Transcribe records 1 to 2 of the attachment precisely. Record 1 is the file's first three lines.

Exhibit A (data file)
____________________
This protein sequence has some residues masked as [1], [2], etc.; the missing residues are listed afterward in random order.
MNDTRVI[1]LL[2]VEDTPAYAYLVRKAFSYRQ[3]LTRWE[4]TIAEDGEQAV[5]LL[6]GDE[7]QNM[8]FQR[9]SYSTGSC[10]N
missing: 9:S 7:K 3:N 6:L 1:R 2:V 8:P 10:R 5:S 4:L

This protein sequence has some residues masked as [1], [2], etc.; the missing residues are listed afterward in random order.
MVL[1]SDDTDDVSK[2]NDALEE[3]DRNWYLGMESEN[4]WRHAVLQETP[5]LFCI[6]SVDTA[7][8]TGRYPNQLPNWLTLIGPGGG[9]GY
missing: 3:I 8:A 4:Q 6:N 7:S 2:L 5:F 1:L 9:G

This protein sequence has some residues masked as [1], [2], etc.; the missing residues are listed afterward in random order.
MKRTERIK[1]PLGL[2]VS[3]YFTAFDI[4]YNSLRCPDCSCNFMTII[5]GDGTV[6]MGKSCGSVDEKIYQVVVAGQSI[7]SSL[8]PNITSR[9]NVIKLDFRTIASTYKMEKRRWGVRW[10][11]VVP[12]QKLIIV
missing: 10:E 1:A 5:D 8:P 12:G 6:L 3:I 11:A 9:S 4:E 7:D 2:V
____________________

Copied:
This protein sequence has some residues masked as [1], [2], etc.; the missing residues are listed afterward in random order.
MNDTRVI[1]LL[2]VEDTPAYAYLVRKAFSYRQ[3]LTRWE[4]TIAEDGEQAV[5]LL[6]GDE[7]QNM[8]FQR[9]SYSTGSC[10]N
missing: 9:S 7:K 3:N 6:L 1:R 2:V 8:P 10:R 5:S 4:L

This protein sequence has some residues masked as [1], [2], etc.; the missing residues are listed afterward in random order.
MVL[1]SDDTDDVSK[2]NDALEE[3]DRNWYLGMESEN[4]WRHAVLQETP[5]LFCI[6]SVDTA[7][8]TGRYPNQLPNWLTLIGPGGG[9]GY
missing: 3:I 8:A 4:Q 6:N 7:S 2:L 5:F 1:L 9:G